Every Easter Monday the quiet, picturesque village of Hallaton in Leicestershire becomes a hive of activity. Thousands of people turn up to witness or even get involved in an ancient tradition. Bottle Kicking.
What is Bottle Kicking?
Imagine a rugby scrum involving hundreds of willing participants. Pushing, shoving, rucking, mauling, punching and kicking each other over a small keg of beer. In a field full of hedgerows, trees and barbed wire fences. The goal lines being two brooks, over a mile apart. There is one aim, to get the keg of beer over your village’s brook.
There are virtually no rules to the Bottle Kicking, except that there is no eye-gouging, no strangling, and no use of weapons.
The bottles that are used small wooden kegs. Two are filled with beer, the other is solid wood, painted red and white.
In the afternoon, one of three bottles are tossed in the air three times, signaling the start of the competition. Each team tries to move the bottles, on a best-of-three basis, across two streams one mile (1.6 km) apart. By any means possible.
The contest is a rough one, with teams fighting to move the bottles over such obstacles as ditches, hedges, and barbed wire. Broken bones are common.
After the game, participants and spectators return to the village. Those players who put in an especially good effort (for example, carrying a barrel across the goal stream or holding on to a barrel for quite some time) are helped up onto the top of the ten-foot-tall Buttercross.
The opened bottle is passed up for them to drink from before being passed around the crowd.
The festive day normally draws to a close with participants and spectators retiring to pub for drink and banter.
Origins of Bottle-Kicking.
Bottle-Kicking has been going on at the village for well over 200 years.
The village lore claims that the tradition begun when two ladies of Hallaton were saved from a raging bull by a tiny startled hare.
They then showed their gratefulness to god for sending the hare by donating a small sum of money each year to the local church.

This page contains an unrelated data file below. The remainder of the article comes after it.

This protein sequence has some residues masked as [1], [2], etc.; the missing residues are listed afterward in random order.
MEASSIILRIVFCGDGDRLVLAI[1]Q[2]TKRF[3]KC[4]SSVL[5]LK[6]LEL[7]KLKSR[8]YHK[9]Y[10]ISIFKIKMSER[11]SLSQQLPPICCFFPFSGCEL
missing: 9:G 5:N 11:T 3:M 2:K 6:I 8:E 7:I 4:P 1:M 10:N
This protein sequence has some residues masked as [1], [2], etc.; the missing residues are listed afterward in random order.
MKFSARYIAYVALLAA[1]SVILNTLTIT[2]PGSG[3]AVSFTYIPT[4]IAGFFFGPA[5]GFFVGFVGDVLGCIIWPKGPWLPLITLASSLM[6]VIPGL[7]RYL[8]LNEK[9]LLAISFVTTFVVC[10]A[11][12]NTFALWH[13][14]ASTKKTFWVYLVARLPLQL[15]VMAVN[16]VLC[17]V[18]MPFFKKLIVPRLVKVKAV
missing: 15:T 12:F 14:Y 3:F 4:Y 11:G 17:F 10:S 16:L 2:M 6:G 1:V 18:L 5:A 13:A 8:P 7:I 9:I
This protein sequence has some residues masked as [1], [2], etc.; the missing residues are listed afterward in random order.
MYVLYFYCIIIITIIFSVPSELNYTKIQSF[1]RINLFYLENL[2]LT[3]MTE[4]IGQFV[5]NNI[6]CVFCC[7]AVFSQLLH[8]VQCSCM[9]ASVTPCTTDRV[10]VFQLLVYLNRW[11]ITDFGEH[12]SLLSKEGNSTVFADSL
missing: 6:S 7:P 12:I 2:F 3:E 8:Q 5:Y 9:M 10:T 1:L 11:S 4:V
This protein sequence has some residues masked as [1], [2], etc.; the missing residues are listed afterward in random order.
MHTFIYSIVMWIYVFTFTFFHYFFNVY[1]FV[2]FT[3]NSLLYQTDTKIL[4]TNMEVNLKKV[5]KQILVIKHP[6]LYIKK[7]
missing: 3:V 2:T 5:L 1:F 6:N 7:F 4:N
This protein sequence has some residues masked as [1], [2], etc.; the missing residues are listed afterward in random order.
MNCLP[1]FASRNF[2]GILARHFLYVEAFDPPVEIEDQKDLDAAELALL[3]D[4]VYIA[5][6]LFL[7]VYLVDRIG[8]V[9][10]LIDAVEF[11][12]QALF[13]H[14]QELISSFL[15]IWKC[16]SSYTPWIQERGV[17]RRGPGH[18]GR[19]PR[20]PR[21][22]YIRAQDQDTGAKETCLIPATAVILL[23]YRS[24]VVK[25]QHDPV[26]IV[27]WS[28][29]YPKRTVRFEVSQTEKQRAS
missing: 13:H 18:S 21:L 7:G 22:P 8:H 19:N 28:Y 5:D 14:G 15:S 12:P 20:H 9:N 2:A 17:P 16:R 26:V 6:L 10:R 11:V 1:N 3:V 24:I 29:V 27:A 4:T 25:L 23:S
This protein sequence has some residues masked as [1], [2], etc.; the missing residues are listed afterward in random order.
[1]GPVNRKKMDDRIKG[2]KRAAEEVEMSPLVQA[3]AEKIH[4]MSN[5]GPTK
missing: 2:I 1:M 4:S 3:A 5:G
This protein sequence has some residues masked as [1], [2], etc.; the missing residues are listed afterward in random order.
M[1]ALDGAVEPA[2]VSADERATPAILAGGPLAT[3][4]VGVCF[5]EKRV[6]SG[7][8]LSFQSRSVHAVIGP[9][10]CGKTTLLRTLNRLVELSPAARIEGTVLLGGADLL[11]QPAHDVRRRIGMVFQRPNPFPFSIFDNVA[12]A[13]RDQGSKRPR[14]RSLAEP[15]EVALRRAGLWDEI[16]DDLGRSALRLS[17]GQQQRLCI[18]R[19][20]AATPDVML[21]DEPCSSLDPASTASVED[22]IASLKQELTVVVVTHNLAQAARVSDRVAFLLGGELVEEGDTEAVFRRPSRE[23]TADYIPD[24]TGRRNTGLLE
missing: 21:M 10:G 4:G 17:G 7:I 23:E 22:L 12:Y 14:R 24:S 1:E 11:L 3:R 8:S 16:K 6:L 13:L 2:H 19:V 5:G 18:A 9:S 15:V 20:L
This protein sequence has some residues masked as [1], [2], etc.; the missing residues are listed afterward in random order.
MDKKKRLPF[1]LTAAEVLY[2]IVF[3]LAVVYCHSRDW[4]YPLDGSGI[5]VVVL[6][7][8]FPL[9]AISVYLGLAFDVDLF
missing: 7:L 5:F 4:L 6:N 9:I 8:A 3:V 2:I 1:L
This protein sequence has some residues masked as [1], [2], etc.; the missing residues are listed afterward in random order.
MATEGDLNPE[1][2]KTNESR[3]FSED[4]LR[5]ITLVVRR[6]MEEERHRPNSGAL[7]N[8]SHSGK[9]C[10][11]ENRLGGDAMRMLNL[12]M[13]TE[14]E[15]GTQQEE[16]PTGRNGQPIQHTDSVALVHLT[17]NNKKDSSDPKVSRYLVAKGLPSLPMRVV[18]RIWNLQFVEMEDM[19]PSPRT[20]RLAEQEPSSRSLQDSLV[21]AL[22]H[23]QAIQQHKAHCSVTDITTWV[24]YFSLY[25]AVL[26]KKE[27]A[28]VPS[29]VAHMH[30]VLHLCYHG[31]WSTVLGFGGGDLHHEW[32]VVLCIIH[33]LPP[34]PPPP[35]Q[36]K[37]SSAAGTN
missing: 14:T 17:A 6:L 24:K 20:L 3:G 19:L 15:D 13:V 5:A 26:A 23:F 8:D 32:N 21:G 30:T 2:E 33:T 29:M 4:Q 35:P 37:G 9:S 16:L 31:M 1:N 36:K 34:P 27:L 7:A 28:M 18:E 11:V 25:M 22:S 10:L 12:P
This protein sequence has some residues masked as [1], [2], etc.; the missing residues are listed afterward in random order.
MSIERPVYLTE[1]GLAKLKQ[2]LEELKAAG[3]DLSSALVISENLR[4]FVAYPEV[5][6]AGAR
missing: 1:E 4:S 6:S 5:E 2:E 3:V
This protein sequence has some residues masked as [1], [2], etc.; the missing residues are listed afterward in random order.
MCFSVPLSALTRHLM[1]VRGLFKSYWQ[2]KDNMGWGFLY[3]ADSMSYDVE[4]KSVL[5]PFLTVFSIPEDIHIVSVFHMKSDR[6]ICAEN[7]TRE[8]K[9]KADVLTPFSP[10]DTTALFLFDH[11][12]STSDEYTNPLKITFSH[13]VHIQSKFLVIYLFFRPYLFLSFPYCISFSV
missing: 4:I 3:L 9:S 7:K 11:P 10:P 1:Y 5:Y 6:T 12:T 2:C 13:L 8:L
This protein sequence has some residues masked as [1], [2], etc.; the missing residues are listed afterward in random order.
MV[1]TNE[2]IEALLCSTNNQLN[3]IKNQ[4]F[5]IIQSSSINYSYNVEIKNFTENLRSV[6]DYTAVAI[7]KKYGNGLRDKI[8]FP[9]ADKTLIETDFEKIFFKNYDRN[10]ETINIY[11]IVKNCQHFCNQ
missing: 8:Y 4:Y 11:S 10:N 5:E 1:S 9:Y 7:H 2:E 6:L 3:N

This was on the understanding that every Easter Monday, the local vicar would provide the poor of the village hare pie, bread and beer.
The villagers would often fight over the food and drink, and on one occasion, the poor from the neighbouring village of Medbourn joined the fray and stole the beer.
The Hallatonians cooperated to retrieve the stolen beer, thus begging the rivalry that still exists today.
Other explanations of the custom include that the tradition was one of England’s pagan past, when hares were sacrificed to a goddess, Eostre.
The tradition has been cancelled only once in living memory, in 2001 because of concerns over foot and mouth.
The village parade.
The event starts with a parade through the villages of Medbourne and Hallaton. Locals carry a large hare pie and the three kegs of beer.
The pie is blessed by the village vicar before being cut apart and thrown to the crowd for the “scramble”
The bottles are then taken to the Buttercross (a conical structure with a sphere on top, used for keeping butter and cheese cool when the village was a market town) on the village green to be dressed with ribbons. Here, the bread is distributed to the crowd.
The procession is normally followed by a marching band playing pipes.
The order of events on Easter Monday. (2009)
9.30am: Parade through Medbourne, traditionally held to ‘wake’ the villagers.
10am: Tug-of-war match between Ashley and Medbourne in the field behind The George pub in Ashley.
11am: Church service in Hallaton at 11am.
1.45pm: Hare Pie parade from the Fox Inn, Hallaton, to the church gates.
About 2.50pm: Parade departs to the bottle kicking field, with the pie handed out to the crowd.
Have you ever attending or been involved in the “sport”. Please tell your story on our social media pages linked below. Bottle Kicking is one of those great English traditions that is well worth a visit.
If you are interested in more of England’s unusual customs then we recommend the following book (Click on the images or links below)The English Year
This enthralling book will take you, month-by-month, day-by-day, through all the festivities of English life. From national celebrations such as New Year’s Eve to regional customs such as the Padstow Hobby Horse procession, cheese rolling in Gloucestershire and Easter Monday bottle kicking in Leicester, it explains how they originated, what they mean and when they occur.
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